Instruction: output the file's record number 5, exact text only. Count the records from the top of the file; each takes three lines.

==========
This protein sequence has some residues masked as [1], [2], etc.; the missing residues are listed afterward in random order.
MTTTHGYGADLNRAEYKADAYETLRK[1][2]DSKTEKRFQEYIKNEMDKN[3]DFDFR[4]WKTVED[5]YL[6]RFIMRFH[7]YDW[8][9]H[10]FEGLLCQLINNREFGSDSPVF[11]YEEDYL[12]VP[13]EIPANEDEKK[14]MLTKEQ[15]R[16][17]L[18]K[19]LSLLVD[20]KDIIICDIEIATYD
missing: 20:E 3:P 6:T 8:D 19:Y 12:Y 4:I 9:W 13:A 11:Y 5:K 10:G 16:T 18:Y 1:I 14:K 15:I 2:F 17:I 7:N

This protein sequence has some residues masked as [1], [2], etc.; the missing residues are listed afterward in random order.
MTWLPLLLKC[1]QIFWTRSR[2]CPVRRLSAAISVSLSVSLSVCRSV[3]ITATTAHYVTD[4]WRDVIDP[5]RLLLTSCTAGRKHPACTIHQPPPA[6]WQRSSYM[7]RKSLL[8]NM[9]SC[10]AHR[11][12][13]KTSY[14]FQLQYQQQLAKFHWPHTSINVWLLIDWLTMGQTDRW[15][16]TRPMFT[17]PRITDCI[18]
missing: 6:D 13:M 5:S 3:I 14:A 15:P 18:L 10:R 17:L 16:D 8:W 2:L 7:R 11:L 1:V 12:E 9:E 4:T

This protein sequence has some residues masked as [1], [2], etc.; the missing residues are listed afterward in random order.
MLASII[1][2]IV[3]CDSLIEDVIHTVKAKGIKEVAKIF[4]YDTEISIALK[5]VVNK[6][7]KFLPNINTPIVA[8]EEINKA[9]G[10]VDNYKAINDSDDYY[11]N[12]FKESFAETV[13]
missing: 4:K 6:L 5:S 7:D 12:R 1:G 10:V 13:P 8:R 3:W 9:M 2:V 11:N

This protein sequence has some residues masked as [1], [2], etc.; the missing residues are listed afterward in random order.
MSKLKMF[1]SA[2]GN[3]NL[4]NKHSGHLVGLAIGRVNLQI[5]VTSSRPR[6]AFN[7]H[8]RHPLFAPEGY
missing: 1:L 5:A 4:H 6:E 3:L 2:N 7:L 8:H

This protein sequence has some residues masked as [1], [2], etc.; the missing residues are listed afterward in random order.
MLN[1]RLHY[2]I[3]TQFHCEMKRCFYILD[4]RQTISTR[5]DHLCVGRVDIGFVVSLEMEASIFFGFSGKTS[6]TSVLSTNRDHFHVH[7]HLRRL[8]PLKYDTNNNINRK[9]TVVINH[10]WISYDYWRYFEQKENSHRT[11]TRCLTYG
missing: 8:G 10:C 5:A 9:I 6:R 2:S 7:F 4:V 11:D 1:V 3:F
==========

This protein sequence has some residues masked as [1], [2], etc.; the missing residues are listed afterward in random order.
MLN[1]RLHY[2]I[3]TQFHCEMKRCFYILD[4]RQTISTR[5]DHLCVGRVDIGFVVSLEMEASIFFGFSGKTS[6]TSVLSTNRDHFHVH[7]HLRRL[8]PLKYDTNNNINRK[9]TVVINH[10]WISYDYWRYFEQKENSHRT[11]TRCLTYG
missing: 8:G 10:C 5:A 9:I 6:R 2:S 7:F 4:V 11:D 1:V 3:F